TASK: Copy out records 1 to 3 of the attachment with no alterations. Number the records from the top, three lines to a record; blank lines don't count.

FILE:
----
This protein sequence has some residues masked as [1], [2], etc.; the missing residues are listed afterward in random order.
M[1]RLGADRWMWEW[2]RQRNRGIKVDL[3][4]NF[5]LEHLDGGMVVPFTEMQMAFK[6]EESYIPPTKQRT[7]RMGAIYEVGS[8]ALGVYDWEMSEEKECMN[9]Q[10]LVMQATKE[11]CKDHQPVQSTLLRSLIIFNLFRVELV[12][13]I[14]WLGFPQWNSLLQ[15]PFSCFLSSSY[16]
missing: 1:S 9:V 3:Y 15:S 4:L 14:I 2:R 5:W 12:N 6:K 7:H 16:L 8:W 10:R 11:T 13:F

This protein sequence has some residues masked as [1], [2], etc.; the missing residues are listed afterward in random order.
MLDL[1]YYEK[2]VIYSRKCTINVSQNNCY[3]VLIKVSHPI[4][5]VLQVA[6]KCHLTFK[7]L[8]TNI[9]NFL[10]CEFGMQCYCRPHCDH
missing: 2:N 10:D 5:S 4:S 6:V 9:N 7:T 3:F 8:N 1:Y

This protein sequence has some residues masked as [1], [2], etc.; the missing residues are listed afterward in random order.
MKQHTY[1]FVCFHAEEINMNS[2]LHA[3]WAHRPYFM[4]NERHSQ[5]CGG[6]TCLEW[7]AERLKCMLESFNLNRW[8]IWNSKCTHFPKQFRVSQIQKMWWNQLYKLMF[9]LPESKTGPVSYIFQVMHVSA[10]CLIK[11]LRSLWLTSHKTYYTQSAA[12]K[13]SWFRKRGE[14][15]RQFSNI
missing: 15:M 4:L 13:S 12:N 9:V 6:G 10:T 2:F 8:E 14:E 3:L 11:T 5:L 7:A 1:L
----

This protein sequence has some residues masked as [1], [2], etc.; the missing residues are listed afterward in random order.
M[1]RLGADRWMWEW[2]RQRNRGIKVDL[3][4]NF[5]LEHLDGGMVVPFTEMQMAFK[6]EESYIPPTKQRT[7]RMGAIYEVGS[8]ALGVYDWEMSEEKECMN[9]Q[10]LVMQATKE[11]CKDHQPVQSTLLRSLIIFNLFRVELV[12][13]I[14]WLGFPQWNSLLQ[15]PFSCFLSSSY[16]
missing: 1:S 9:V 3:Y 15:S 4:L 14:I 2:R 5:W 12:N 6:K 7:H 16:L 8:W 10:R 11:T 13:F

This protein sequence has some residues masked as [1], [2], etc.; the missing residues are listed afterward in random order.
MLDL[1]YYEK[2]VIYSRKCTINVSQNNCY[3]VLIKVSHPI[4][5]VLQVA[6]KCHLTFK[7]L[8]TNI[9]NFL[10]CEFGMQCYCRPHCDH
missing: 2:N 10:D 5:S 4:S 6:V 9:N 7:T 3:F 8:N 1:Y

This protein sequence has some residues masked as [1], [2], etc.; the missing residues are listed afterward in random order.
MKQHTY[1]FVCFHAEEINMNS[2]LHA[3]WAHRPYFM[4]NERHSQ[5]CGG[6]TCLEW[7]AERLKCMLESFNLNRW[8]IWNSKCTHFPKQFRVSQIQKMWWNQLYKLMF[9]LPESKTGPVSYIFQVMHVSA[10]CLIK[11]LRSLWLTSHKTYYTQSAA[12]K[13]SWFRKRGE[14][15]RQFSNI
missing: 15:M 4:L 13:S 12:N 9:V 6:G 10:T 2:F 8:E 14:E 3:L 11:T 5:L 7:A 1:L